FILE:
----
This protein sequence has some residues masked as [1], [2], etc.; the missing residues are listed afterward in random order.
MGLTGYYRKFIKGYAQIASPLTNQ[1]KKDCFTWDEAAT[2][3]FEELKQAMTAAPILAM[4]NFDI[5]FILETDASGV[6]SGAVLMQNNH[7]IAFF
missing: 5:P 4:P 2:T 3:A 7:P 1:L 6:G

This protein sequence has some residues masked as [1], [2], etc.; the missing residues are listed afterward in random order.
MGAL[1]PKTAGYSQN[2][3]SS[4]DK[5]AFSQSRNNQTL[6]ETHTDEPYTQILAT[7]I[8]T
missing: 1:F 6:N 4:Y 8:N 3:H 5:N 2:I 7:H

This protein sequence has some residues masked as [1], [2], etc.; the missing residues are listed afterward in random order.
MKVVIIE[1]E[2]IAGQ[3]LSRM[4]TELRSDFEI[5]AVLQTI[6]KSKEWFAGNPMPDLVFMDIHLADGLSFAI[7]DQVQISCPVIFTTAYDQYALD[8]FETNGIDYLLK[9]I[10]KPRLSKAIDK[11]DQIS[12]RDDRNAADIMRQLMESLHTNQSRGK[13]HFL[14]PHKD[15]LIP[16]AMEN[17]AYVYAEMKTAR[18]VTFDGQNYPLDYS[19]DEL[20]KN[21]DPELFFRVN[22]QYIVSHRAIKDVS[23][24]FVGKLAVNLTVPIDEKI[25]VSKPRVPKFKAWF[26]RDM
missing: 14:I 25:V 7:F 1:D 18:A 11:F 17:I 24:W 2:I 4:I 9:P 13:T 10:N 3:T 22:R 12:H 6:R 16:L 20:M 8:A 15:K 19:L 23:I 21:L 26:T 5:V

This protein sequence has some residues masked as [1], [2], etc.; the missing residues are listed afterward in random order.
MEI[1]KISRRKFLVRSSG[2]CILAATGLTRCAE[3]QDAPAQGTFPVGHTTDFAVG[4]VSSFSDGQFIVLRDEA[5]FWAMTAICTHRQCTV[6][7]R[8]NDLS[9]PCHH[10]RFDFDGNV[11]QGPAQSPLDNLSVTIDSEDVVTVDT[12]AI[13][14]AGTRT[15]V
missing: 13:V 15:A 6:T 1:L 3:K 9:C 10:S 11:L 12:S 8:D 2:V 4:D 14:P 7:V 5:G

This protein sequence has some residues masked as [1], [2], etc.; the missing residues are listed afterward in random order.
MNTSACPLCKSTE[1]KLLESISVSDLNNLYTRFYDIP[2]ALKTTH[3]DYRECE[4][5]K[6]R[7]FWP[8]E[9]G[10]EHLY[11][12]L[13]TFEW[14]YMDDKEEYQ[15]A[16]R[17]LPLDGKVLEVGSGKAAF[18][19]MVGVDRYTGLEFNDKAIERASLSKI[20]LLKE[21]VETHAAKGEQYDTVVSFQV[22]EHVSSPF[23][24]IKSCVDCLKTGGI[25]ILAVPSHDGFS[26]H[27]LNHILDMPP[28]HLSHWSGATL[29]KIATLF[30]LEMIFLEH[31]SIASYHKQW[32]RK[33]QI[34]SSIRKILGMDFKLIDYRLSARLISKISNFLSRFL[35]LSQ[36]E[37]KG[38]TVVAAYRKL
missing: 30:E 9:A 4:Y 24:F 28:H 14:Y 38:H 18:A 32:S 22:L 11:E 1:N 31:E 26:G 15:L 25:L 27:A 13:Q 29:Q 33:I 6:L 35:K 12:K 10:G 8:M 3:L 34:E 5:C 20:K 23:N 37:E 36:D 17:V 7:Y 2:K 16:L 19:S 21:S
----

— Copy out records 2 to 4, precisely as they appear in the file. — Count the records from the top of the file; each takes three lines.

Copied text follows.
This protein sequence has some residues masked as [1], [2], etc.; the missing residues are listed afterward in random order.
MGAL[1]PKTAGYSQN[2][3]SS[4]DK[5]AFSQSRNNQTL[6]ETHTDEPYTQILAT[7]I[8]T
missing: 1:F 6:N 4:Y 8:N 3:H 5:N 2:I 7:H

This protein sequence has some residues masked as [1], [2], etc.; the missing residues are listed afterward in random order.
MKVVIIE[1]E[2]IAGQ[3]LSRM[4]TELRSDFEI[5]AVLQTI[6]KSKEWFAGNPMPDLVFMDIHLADGLSFAI[7]DQVQISCPVIFTTAYDQYALD[8]FETNGIDYLLK[9]I[10]KPRLSKAIDK[11]DQIS[12]RDDRNAADIMRQLMESLHTNQSRGK[13]HFL[14]PHKD[15]LIP[16]AMEN[17]AYVYAEMKTAR[18]VTFDGQNYPLDYS[19]DEL[20]KN[21]DPELFFRVN[22]QYIVSHRAIKDVS[23][24]FVGKLAVNLTVPIDEKI[25]VSKPRVPKFKAWF[26]RDM
missing: 14:I 25:V 7:F 1:D 18:A 11:F 17:I 24:W 2:I 4:I 9:P 13:T 10:N 3:T 22:R 12:H 6:R 16:L 20:M 8:A 15:K 19:L 23:I 21:L 26:T 5:V

This protein sequence has some residues masked as [1], [2], etc.; the missing residues are listed afterward in random order.
MEI[1]KISRRKFLVRSSG[2]CILAATGLTRCAE[3]QDAPAQGTFPVGHTTDFAVG[4]VSSFSDGQFIVLRDEA[5]FWAMTAICTHRQCTV[6][7]R[8]NDLS[9]PCHH[10]RFDFDGNV[11]QGPAQSPLDNLSVTIDSEDVVTVDT[12]AI[13][14]AGTRT[15]V
missing: 13:V 15:A 6:T 1:L 3:K 9:C 10:S 11:L 12:S 8:D 2:V 4:D 14:P 7:V 5:G